Economists love hamburgers. Specifically fast-food burgers.
This love of hamburgers is partly because all right-thinking human beings love ground meat on a bun, but it's also because the sandwich makes a handy yardstick for international financial comparisons.
The ingredients and labour involved in preparing a Big Mac are pretty much the same no matter where you are in the world, so by looking at how many hours of toiling it takes a worker to earn enough to purchase one, you can get a sense of how wages really stack up across countries.
The Economist famously created the Big Mac index in 1986 to see which currencies were overvalued. It started as a joke. Now, as the magazine proudly notes, it's a subject of academic study.
Sadly, I don't think The Wall Street Journal's cheeky White Castle Minimum Wage Index is destined for the same longevity. The paper looked at how many delicious steamed sliders the minimum wage has been able to purchase over time.
The point is that as it notes, in 1981, the $3.35 minimum could buy a whole dozen. Today, at $7.25, it could purchase just 10.
This is supposed to illustrate "the dilemma caused by raising the minimum wage" - namely, that it leads fast-food chains and other low-wage employers to raise prices.
A White Castle meal including sliders. Photo / Wikipedia-Ike9898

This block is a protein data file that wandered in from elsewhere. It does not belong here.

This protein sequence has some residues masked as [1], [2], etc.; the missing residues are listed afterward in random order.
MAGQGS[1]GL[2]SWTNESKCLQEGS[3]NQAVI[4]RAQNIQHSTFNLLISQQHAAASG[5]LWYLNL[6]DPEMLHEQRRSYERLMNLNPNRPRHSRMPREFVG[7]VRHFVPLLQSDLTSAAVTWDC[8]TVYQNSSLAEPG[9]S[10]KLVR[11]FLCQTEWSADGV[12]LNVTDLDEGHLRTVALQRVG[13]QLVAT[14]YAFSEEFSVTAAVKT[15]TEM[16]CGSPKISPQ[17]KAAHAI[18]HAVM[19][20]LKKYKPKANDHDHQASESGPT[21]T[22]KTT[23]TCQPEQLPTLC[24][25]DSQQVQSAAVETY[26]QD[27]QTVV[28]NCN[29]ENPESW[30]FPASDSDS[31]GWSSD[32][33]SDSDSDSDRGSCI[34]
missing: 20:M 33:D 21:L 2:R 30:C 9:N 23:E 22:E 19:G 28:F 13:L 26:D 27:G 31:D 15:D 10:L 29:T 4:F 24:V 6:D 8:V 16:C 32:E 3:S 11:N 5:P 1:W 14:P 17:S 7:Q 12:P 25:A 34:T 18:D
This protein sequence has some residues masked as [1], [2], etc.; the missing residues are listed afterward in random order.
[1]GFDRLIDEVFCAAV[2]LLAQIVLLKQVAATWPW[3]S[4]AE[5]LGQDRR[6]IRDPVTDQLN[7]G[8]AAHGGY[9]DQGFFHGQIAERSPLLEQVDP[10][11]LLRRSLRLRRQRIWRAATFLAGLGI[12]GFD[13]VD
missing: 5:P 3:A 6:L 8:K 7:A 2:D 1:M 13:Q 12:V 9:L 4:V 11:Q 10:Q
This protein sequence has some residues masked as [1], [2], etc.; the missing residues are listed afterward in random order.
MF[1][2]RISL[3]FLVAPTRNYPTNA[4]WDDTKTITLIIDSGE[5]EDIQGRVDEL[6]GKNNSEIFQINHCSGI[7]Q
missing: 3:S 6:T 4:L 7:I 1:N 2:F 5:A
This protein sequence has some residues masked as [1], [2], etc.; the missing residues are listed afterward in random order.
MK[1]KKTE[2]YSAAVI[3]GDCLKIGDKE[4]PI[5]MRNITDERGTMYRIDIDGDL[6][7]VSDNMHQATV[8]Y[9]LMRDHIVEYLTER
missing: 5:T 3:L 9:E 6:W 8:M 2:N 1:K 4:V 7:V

When the federal minimum jumped about 24 per cent between 2007 and 2009, burger prices popped up by the same.
Which is fair enough.
Economists have regularly found that the minimum wage impacts fast-food prices, which, as the WSJ notes, makes sense because the industry is so reliant on unskilled labour.
But two big problems.
First, when I look at this chart, I mostly see the effects of steady inflation on burger prices post-1980 (presumably, they didn't only rise when labour costs went up). Second, if the goal is to capture broader living standards, it doesn't make much sense to measure the value of the minimum wage over time using the price of a single product that's so closely tied to it.
The Big Mac is a great tool for geographical comparisons, because its production is so standardised across countries. You don't need to control for those same cross-border differences when you look at wages and living standards in a single country over time. Better to just use inflation.
If you are going to use a single expense to measure living standards, though, you're probably better off using something major like rent. As far as I know, nobody actually counts White Castle Burgers as a major line item in their monthly budget.
Tasty as they might be.